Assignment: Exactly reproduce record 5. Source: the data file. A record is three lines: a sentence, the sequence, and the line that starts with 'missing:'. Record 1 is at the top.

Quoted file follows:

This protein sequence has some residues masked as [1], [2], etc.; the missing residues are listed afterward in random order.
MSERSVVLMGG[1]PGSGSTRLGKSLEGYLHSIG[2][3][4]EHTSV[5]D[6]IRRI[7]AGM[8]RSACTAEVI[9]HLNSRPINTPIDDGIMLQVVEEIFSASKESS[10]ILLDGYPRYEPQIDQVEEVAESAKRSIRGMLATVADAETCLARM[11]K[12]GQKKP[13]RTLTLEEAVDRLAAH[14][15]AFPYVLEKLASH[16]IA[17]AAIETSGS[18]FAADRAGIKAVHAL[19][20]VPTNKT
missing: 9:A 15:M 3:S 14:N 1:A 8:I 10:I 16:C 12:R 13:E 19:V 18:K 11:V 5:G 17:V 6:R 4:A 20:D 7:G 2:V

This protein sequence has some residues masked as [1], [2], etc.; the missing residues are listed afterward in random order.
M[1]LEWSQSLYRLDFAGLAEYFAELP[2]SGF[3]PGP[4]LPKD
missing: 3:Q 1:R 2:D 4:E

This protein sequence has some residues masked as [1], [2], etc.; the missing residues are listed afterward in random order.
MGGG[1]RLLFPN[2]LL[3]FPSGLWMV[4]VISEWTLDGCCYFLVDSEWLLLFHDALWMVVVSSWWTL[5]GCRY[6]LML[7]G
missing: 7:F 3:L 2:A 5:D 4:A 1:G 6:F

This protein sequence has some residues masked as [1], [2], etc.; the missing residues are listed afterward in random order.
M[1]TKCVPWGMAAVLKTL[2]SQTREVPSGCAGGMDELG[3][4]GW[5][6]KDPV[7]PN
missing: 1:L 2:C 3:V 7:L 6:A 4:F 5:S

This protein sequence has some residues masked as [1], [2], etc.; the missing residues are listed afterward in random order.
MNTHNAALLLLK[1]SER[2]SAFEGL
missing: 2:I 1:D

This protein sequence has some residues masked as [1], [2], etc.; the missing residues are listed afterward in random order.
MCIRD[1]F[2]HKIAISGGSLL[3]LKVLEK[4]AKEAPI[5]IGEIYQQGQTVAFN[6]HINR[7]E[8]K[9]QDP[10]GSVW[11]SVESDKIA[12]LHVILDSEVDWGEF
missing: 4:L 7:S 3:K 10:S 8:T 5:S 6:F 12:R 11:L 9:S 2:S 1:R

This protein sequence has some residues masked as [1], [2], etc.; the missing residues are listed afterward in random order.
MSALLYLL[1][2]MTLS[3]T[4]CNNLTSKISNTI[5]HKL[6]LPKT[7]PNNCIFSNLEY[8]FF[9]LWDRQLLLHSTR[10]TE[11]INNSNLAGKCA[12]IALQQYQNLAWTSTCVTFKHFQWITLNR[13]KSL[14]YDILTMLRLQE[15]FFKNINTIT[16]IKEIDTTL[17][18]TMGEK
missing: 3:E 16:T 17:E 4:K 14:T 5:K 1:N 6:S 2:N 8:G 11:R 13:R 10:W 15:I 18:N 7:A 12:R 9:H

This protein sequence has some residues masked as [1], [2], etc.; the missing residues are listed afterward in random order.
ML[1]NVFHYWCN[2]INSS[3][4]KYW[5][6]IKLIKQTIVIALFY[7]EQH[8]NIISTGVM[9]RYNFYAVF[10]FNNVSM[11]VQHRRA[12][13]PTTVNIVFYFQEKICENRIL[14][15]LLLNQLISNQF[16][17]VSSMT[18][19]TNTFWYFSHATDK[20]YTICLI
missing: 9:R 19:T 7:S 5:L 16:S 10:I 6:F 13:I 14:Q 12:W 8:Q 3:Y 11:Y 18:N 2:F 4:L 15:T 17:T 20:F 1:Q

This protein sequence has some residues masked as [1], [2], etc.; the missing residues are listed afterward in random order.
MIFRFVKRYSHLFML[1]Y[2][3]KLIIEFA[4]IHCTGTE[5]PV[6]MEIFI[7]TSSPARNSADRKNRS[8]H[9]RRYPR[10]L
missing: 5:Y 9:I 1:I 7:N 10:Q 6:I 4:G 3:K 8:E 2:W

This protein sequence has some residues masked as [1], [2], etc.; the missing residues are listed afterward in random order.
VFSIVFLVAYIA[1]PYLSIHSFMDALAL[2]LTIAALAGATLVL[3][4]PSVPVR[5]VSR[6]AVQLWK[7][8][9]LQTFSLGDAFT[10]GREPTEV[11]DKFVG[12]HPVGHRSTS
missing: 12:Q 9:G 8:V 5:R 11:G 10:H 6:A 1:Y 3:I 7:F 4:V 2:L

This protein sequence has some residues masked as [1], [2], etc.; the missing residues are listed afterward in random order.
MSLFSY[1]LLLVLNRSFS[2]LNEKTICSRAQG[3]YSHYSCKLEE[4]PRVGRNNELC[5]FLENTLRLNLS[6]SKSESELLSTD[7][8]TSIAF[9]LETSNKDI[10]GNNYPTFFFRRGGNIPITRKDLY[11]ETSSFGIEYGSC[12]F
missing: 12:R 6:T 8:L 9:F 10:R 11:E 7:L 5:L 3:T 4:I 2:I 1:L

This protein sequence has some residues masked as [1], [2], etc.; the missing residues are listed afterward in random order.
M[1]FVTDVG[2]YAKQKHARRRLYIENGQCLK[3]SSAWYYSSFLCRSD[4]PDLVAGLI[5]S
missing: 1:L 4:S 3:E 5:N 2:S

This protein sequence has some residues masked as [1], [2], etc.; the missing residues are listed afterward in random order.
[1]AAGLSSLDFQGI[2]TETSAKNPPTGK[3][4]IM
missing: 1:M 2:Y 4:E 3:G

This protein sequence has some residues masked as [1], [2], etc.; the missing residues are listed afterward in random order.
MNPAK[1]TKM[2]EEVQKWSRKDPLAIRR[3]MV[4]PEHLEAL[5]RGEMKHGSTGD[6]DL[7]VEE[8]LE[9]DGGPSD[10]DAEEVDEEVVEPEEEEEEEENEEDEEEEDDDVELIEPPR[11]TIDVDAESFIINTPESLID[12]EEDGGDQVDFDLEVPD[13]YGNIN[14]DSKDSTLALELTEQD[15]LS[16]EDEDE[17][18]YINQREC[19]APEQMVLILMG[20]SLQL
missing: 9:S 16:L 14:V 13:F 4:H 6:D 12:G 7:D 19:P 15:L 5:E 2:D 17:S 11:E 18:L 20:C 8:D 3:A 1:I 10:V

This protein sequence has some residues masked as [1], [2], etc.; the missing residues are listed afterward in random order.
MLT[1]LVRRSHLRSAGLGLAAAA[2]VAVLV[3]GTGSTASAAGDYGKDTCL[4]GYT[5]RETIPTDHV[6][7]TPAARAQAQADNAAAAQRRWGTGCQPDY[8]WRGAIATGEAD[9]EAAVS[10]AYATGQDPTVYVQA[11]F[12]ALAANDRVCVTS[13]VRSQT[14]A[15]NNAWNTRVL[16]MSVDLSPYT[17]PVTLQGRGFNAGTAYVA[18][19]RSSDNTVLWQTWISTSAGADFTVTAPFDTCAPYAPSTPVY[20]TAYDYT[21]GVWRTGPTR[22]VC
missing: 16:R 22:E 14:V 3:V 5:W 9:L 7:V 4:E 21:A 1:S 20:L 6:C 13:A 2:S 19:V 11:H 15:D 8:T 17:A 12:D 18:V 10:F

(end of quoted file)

This protein sequence has some residues masked as [1], [2], etc.; the missing residues are listed afterward in random order.
MNTHNAALLLLK[1]SER[2]SAFEGL
missing: 2:I 1:D